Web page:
Reviewed by Will Stackman
Those familiar with Oliver Sacks' anecdotal study of neurological anomalies, "The Man Who Mistook His Wife For A Hat" will find some of the more striking references from that work embedded in this collage of interactions between doctors and patients. Those familiar with the recent work of Peter Brook will recognize the transformations the four actors undergo in this short effort. In the course of 75 minutes, each performer plays doctors confronting men suffering from some aberration of perception, as well as the patients themselves. These unique symptoms suggest the malleability of reality, at least for the individual. There are of course no conclusions or judgements, and no patients with secondary clinical diagnoses. "The Man Who," labeled as "a theatrical research," is basically factual.
Under the direction of Wesley Savick, the cast consists of IRNE winner Steven Barkhimer, Robert Bonotto, Owen Doyle, and Jim Spencer. Barkhimer was last seen for the Nora in "Van Gogh in Japan", as was Robert Bonotto. Both were seen this fall at the Lyric in Steve Martin's version of "The Underpants." Owen Doyle appeared recently in "A Prayer for Owen Meany" at Stoneham. Jim Spencer was in Nora's "Antigone: last season and was nominated for an IRNE for his role in ACT's "City Preacher" by Ed Bullins. Director Savick, on the faculty at Suffolk University, recently directed "Theatre District" for Speakeasy, and Zayd Dorhn's IRNE winning "Permanent Whole Life'" at Boston Playwrights'. The show has the polish one would expect from such an ensemble. The ritual of actors becoming doctors or patients by changing into or out of white coats provides an orderly background to the mental chaos the latter experience.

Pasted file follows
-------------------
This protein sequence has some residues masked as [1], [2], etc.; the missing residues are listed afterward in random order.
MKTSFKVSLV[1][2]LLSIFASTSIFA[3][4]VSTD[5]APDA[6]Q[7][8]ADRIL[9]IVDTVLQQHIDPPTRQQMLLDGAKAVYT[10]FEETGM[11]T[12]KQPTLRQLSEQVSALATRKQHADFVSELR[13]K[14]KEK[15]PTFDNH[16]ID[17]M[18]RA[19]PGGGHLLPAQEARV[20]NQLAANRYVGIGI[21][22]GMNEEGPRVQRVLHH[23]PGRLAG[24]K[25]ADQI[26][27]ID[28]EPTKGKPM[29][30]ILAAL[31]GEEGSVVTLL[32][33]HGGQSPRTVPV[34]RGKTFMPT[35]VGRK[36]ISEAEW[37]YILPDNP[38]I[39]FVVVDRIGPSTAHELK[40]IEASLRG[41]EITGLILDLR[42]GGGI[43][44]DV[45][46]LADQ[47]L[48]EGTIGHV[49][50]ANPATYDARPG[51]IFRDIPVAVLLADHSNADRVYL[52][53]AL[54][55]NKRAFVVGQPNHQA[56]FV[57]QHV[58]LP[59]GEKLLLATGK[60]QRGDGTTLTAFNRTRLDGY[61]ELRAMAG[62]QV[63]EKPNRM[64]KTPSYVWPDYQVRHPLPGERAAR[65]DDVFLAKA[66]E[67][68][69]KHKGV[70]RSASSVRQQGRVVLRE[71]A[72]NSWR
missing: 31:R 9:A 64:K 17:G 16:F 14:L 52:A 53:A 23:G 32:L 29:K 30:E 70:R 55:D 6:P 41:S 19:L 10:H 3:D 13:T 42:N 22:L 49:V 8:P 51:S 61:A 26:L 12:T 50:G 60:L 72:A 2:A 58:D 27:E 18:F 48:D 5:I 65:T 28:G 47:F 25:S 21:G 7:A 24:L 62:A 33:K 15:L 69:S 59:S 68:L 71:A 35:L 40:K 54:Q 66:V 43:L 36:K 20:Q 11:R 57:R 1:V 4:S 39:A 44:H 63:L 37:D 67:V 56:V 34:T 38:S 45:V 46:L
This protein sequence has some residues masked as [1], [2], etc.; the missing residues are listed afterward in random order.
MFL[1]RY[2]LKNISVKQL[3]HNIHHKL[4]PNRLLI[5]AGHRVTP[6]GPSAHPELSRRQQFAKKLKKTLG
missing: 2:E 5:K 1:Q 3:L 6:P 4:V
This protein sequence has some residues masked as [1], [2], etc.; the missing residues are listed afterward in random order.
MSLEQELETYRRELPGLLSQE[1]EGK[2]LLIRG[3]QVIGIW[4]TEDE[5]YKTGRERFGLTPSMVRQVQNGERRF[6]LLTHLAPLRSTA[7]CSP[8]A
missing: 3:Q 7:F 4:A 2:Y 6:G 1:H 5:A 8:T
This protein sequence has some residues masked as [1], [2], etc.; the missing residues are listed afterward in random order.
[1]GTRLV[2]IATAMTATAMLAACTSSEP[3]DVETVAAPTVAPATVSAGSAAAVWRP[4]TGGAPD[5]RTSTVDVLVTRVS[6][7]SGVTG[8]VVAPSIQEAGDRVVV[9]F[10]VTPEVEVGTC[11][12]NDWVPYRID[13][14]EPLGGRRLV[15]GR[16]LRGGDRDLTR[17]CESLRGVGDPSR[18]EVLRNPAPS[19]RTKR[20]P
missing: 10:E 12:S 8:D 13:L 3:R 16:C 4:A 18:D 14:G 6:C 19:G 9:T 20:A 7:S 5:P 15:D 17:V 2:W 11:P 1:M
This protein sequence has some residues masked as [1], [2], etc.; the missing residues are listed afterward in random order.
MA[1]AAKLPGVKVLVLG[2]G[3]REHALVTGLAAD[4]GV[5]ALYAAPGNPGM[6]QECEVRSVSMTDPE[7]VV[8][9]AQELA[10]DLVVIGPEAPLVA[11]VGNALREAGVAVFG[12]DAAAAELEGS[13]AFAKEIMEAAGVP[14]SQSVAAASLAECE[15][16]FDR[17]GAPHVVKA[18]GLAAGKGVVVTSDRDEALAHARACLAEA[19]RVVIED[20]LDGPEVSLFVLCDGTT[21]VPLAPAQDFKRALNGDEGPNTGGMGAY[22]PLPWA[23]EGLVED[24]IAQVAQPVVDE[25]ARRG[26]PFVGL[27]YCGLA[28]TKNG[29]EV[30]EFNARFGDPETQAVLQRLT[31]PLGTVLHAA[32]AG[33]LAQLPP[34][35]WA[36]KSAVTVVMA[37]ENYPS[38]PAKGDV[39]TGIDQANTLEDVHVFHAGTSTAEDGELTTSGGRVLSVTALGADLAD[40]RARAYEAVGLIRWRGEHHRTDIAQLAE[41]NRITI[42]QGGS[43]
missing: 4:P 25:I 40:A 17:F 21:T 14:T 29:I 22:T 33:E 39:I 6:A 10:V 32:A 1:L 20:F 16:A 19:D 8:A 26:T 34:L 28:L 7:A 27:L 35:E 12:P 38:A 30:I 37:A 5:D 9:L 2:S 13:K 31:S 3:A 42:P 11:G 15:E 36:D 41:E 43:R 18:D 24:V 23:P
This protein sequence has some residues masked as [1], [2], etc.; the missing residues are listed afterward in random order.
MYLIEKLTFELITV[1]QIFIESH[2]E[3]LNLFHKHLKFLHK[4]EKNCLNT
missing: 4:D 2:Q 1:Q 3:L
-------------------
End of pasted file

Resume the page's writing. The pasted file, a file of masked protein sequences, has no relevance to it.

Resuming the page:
In a piece of nonlinear theatre like this, the arc of the action comes from connections made between disperate elements. As the ensemble moves from the calming attitude of the neurologists to the varying degrees of agitation shown by their patients, the depth of the failure of perception becomes painfully clear. The common dilemma shared by both classes is heightened as doctor becomes patient and vice versa. There are a few bravura moments, carried off by Barkhimer and Doyle, while Bonotto and Spencer have quieter epiphanies. The simple truth of the show however, is that there is no cure for these problems, a very sobering thought. Like the rest of life, they can only be dealt with.
Each actor wears identical grey shirts and pants provided by costumer Jacqueline Dalley. Set and lighting were designed by IRNE awardee, John R. Malinowski, who's created a square white platform in the center of the frieze stage, overhung with a suspended ceiling. The lighting is mostly institutional, with appropriate variations, especially on the two side stages used for non-interview scenes. The actors never leave the stage, waiting. in character, on benches upstage right and left when they're not in a scene. All the props, including video equipment, are kept on shelves along the backstage wall. A clear plex table and two shiny metal office chairs complete the scene. The general effect is artificial reality, reflecting the formal protocols of scientific investigation.
Brook has taken on madness before, beginning with "Marat/Sade", and has most recently become deeply involved with Eastern mysticism. Here. in the "theatrical research," he uses a lifetime of experimental technique to take Sacks' case studies from the page to the stage. The current production meets this theatrical challenge. Nora has had a season of offbeat efforts this year which haven't drawn as well as might be hoped. "The Man Who" may find a larger audience among mental health professionals locally, but should reach farther to those interested in the range of serious, nonexploitive theatre.